• Chris, note that Revelation 21 pictures heaven descending to earth. In one sense, we will be in “heaven,” if heaven is understood as “God’s realm” and we recognize that God will unite the earthly and heavenly realms.

      • Ahhh yes! It’s the union of flesh and spirit, Diety and humanity, The Marriage of the Lamb. The whole point of the thing. Thx. Some equilibrium again. I suppose the possibility exists nonetheless that there will be realms that we will not necessarily be a part of in the new heaven and the new earth. I think it’s a mistake to make the realm of God fit into a narrow preconception. Who the heck knows what will be going on and how vast that reality will be? It’s probably a fair assumption to say that we will not just step in and wrap the whole thing up in our puny arms. C.S. Lewis was a master of imagination for those sorts of possibilities that may lie in our future.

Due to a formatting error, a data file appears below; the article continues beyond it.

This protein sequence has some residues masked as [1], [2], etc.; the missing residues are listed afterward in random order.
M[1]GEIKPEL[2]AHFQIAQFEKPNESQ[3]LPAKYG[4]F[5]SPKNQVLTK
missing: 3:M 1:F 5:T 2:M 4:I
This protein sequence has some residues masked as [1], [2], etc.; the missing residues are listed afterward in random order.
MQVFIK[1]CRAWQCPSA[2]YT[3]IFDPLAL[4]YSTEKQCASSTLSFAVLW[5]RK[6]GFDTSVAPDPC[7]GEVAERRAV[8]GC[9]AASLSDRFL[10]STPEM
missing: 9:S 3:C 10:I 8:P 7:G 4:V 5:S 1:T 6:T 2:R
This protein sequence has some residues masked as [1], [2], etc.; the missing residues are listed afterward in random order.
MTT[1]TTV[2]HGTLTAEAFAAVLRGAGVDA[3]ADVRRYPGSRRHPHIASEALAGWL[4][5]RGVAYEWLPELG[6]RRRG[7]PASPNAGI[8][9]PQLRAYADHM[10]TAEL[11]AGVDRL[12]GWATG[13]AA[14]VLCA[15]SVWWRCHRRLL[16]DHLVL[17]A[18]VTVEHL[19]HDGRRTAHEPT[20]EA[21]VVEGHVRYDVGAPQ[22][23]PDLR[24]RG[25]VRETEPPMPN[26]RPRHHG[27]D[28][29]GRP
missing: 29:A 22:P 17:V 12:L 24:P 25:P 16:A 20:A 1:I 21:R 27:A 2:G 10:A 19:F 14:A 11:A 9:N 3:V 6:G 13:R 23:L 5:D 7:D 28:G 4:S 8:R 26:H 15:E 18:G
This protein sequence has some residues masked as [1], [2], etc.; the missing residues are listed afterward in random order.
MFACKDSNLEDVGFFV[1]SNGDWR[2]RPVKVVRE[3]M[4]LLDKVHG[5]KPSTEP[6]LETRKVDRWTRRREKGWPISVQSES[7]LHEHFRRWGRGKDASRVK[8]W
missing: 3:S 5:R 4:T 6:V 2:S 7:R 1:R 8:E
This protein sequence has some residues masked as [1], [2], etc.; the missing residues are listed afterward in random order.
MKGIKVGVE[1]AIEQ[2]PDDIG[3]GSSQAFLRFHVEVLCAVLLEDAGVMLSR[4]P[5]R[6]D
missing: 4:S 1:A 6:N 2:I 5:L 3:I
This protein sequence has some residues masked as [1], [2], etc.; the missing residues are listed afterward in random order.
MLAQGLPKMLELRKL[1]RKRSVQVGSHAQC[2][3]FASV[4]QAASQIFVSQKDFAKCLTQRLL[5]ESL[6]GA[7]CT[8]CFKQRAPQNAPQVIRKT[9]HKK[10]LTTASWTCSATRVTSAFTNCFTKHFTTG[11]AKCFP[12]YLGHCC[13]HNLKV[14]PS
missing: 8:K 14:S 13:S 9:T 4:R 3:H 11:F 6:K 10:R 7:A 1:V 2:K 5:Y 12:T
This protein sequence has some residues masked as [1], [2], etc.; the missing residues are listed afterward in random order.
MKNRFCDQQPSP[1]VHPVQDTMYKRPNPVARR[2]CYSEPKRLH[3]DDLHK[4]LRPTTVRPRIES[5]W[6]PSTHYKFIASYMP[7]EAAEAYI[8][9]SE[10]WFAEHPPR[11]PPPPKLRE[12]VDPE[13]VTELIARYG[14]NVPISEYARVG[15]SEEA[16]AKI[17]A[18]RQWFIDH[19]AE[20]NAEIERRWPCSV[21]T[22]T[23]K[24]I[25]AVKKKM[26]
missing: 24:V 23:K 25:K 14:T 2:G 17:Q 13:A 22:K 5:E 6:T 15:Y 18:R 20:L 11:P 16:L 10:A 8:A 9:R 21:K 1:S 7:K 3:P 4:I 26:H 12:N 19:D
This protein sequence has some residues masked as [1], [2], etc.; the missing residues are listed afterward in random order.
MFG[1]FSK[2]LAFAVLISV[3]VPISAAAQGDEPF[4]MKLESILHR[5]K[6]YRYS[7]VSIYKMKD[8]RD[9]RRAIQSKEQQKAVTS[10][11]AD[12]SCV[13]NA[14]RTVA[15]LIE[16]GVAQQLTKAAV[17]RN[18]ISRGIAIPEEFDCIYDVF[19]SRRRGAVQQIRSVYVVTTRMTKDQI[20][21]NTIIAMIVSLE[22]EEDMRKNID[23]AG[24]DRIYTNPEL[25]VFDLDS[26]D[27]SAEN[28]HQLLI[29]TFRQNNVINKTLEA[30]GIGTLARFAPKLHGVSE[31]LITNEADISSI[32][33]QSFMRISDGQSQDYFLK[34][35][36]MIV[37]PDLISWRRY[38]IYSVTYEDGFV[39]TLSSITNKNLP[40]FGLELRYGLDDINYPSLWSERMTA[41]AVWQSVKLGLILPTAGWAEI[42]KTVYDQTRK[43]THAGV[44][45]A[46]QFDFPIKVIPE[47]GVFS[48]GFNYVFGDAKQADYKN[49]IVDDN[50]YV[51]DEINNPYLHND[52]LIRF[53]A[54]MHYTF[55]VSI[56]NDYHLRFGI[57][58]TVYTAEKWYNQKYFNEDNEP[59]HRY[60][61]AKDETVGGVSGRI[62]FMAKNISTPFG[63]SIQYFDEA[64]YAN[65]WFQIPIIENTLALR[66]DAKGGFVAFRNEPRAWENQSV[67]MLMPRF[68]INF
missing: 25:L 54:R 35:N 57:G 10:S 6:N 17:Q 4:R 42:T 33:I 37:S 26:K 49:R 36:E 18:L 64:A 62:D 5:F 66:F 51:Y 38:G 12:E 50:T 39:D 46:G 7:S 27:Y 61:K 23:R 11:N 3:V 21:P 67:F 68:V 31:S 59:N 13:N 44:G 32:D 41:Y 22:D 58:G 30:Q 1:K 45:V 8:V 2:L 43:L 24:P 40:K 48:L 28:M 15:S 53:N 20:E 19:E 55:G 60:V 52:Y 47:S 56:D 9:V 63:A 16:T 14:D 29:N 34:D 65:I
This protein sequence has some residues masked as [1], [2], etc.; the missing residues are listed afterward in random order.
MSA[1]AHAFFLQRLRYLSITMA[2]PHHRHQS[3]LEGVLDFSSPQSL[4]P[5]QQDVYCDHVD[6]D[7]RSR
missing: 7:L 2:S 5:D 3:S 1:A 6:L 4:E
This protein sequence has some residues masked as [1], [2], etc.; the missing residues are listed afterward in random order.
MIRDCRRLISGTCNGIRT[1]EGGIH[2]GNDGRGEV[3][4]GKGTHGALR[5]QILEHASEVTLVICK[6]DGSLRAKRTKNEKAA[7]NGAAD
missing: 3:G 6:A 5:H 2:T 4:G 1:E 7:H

• Headless Unicorn Guy says

      Remember in Revelation 21, the New Jerusalem comes down to Earth, not Christians ascending to Heaven. This is the older (and probably original) version.

      At some point, Souls in Fluffy Cloud Heaven (like Shades in a better Hades) replaced Resurrection of the Body in a Renewed Cosmos as the Christian afterlife. I suspect “souls in Heaven” began as the “Intermediate State” of Medieval theology, to ensure continuity between today’s believer and his Resurrected form. But somewhere along the line this Intermediate State took over; I suspect Victorian Sentimental Romanticism was the final influence that locked it in.